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Tuesday, December 15, 2009

Felton Newell, Democratic Candidate, Against Cherokee Freedmen, Donate To Rep. Diane Watson

Felton Newell, a Democratic candidate for the U.S. House, says Congress should not intervene in the Cherokee Freedmen dispute.

Newell is challenging Rep. Diane Watson (D-California), who has sponsored bills to cut federal funds to the Cherokee Nation unless the Freedmen are restored to citizenship.

"The people of the Cherokee Nation should have the sovereignty to decide for themselves what membership means,” Newell told The Cherokee Phoenix. "I don’t think it’s appropriate for the U.S. Congress to be stepping in to dictate to the Cherokee tribe what its definition of membership should be.” OP: How about terms of treaties Felton?

The message has resonated with tribal leaders, who approved $7,400 in donations to Newell and his political action committee. "His opponent is the one person in Congress who has introduced a bill to terminate the Cherokee Nation and she actively fights against tribal sovereignty," Ginger Brown, the tribe's government relations officer, told the paper. "So it’s really a clear cut choice and one that other Indian tribes will likely make as well."
OP: Does she fight against sovereignty, or corrupt leaders of the Cherokee Nation that has violated their treaties and the civil rights of the Cherokee Freedmen. How about when tribes like PECHANGA don't follow their OWN constitution, Felton? How much will it cost to get you to be on the side of CIVIL RIGHTS for the Individual Indian, Felton?

Contributions for Rep. Diane Watson can be sent to:

4322 WILSHIRE BLVD. #205 LOS ANGELES, CA 90010

3 comments:

Allen L. Lee said...

You handled that well, O.P.
Nothing else I need to say except, Diane Watson, Vote - Yes
Steve Haze, Vote - Yes
Still waiting for an AIRRO member to run for Congress. my vote would be - Yes

Allen L. Lee said...

“Permanent Interests: The Expansion, Organization, and Rising Influence of African Americans in Congress, 1971–2007

…Among the CBC’s notable legislative achievements were the passage of the Humphrey–Hawkins Act of 1978 to promote full employment and a balanced budget, the creation in 1983 of a federal holiday commemorating the birthday of Martin Luther King, Jr., and legislation in 1986 that imposed the first sanctions against South Africa’s all-white government for its practice of apartheid…. “
http://baic.house.gov/historical-essays/essay.html?intID=1&intSectionID=10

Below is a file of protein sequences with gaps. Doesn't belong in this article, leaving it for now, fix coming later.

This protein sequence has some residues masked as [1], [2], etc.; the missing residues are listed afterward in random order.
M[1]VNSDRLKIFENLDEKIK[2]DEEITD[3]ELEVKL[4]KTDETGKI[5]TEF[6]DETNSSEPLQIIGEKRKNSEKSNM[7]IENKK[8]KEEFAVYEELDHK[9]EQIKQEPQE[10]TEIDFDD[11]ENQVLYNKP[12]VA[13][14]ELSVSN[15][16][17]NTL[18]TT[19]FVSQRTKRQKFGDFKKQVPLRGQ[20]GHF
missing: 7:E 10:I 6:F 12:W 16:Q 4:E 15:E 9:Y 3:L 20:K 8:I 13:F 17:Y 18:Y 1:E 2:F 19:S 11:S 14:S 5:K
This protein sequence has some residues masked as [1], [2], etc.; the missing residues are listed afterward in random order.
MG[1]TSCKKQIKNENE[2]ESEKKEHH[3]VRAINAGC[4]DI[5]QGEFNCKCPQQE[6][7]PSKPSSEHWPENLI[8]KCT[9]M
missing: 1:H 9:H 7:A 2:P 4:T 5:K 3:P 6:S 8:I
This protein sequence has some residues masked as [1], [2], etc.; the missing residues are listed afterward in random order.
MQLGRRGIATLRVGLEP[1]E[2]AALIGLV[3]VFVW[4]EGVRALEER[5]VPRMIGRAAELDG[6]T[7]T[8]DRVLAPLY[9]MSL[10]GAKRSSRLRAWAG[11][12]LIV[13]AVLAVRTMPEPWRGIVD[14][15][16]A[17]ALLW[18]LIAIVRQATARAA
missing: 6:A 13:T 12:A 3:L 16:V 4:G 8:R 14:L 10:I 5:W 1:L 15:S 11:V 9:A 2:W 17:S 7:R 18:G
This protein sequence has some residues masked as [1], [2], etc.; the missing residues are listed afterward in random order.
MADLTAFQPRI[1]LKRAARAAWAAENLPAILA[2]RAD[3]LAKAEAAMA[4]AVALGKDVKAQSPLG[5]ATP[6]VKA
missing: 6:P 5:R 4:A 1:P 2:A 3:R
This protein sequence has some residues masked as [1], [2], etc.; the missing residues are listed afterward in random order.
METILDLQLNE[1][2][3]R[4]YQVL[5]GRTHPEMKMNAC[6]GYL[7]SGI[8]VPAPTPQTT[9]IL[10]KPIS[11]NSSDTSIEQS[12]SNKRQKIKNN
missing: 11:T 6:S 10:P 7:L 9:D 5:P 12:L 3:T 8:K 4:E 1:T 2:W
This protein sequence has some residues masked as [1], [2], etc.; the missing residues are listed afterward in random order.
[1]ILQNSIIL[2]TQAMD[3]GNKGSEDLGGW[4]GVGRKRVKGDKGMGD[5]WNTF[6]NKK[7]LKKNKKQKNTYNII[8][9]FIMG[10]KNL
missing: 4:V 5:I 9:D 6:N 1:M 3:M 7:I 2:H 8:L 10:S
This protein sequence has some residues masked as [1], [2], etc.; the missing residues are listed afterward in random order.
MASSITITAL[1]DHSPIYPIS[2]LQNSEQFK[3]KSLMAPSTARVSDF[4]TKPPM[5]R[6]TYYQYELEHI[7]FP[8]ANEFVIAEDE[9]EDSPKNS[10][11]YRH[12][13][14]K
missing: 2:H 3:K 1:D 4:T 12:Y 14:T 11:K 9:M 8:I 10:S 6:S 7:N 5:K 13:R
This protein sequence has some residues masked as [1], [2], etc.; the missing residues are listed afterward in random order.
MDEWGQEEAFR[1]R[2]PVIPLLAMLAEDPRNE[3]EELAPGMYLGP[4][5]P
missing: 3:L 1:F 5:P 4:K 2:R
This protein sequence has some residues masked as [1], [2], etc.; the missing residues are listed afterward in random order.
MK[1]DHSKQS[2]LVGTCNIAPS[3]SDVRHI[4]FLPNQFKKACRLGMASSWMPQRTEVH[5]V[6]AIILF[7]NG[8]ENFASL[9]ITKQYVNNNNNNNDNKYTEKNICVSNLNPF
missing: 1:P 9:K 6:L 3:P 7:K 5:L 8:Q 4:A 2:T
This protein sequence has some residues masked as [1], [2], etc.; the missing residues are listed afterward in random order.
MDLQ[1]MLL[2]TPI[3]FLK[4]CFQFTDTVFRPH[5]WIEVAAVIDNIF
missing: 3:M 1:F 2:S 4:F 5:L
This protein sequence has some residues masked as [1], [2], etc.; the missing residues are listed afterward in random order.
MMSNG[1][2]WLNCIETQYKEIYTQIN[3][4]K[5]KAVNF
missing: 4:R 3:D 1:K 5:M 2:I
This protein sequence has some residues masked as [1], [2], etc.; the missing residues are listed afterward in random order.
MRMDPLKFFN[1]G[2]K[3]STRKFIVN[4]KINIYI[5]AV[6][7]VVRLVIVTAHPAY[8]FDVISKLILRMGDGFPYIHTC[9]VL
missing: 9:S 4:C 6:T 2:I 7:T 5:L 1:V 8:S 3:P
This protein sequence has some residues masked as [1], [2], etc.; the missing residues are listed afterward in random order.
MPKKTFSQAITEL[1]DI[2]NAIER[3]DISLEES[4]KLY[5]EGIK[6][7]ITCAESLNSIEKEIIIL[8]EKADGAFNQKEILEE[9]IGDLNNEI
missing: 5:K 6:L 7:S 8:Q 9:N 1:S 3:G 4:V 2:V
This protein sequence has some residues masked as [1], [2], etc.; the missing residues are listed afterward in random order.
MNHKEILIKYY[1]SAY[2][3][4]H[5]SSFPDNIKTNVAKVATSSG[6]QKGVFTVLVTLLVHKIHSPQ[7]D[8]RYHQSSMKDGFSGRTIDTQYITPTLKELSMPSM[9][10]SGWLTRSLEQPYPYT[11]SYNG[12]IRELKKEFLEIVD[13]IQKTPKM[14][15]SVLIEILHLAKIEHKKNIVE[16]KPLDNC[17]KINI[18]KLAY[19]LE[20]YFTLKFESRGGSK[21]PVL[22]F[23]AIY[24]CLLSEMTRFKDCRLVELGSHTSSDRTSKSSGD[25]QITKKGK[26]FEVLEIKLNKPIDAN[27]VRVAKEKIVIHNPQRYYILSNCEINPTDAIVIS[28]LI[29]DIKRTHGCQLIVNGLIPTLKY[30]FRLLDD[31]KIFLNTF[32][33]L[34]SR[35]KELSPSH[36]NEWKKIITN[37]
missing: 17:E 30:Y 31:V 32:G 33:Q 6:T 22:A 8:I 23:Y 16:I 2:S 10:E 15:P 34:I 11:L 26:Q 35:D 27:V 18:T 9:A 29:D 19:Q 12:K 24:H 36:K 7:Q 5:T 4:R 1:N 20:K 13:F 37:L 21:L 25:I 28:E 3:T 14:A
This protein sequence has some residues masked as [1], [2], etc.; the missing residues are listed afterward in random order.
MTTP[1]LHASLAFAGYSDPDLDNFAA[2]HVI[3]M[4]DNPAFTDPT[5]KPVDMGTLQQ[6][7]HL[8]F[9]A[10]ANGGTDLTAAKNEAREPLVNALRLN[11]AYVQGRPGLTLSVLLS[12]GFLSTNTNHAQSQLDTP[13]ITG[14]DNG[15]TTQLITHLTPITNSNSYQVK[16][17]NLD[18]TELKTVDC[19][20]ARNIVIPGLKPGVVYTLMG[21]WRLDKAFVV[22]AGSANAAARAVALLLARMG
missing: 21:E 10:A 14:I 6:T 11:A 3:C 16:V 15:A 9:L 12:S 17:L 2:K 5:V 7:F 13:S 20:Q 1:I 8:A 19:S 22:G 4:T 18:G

“…Newell, 38, said he opposes legislation Watson authored in 2007 to cut federal funding to the CN. Watson penned the bill after Cherokee citizens voted to expel all non-Indian citizens from the tribe. The vote affected about 2,800 Cherokee Freedmen. He said he opposes Watson’s interference because he doesn’t believe it’s an issue Congress should be addressing.

“The people of the Cherokee Nation should have the sovereignty to decide for themselves what membership means,” Newell said. “I don’t think it’s appropriate for the U.S. Congress to be stepping in to dictate to the Cherokee tribe what its definition of membership should be.”
http://www.cherokeephoenix.org/20951/Article.aspx

If Congress and the CBC hadn’t decided to push to “sever” relations with Apartheid South Africa, Nelson Mandela would still be in jail. Felton Newell shows a serious lack in what a sovereign practice of “Apartheid” or “Jim Crow” really is. Taking money for a manufactured statement doesn’t bode well for his character either. He’s not fit for the job.
Lets try the statement with some editing:

The people of the Cherokee or (Republic of South Africa) Nation should have the sovereignty to decide for themselves what membership means,” Newell said. “I don’t think it’s appropriate for the U.S. Congress to be stepping in to dictate to the Cherokee tribe or(White Afrikaaner tribe) what its definition of membership should be.

Allen L. Lee said...

Author and attorney Charles W. Chesnutt wrote this about Black dis-enfranchisement in 1903. The Original Pechanga blog has taken great pains to point out the civil and human rights of the individual in a sovereign society. I think it appropriate to place this excerpt here:

"The Disfranchisement of the Negro
From The Negro Problem (1903).

...I have spoken of the effect of disfranchisement upon the colored race; it is to the race as a whole, that the argument of the problem is generally directed. But the unit of society in a republic is the individual, and not the race, the failure to recognize this fact being the fundamental error which has beclouded the whole discussion."

http://www.online-literature.com/charles-chesnutt/3174/
Over 100 years later, the dis-enfranchisement of tribal citizens, Indian and Tribal Freedmen descendants alike, is no less a concern of the individual today then it was in 1903, just before Jim Crow removed every right that Blacks had earned during Reconstruction. Tribal individuals are seeing their own collapse of Reconstruction before our very eyes and it is called dis-enrollment.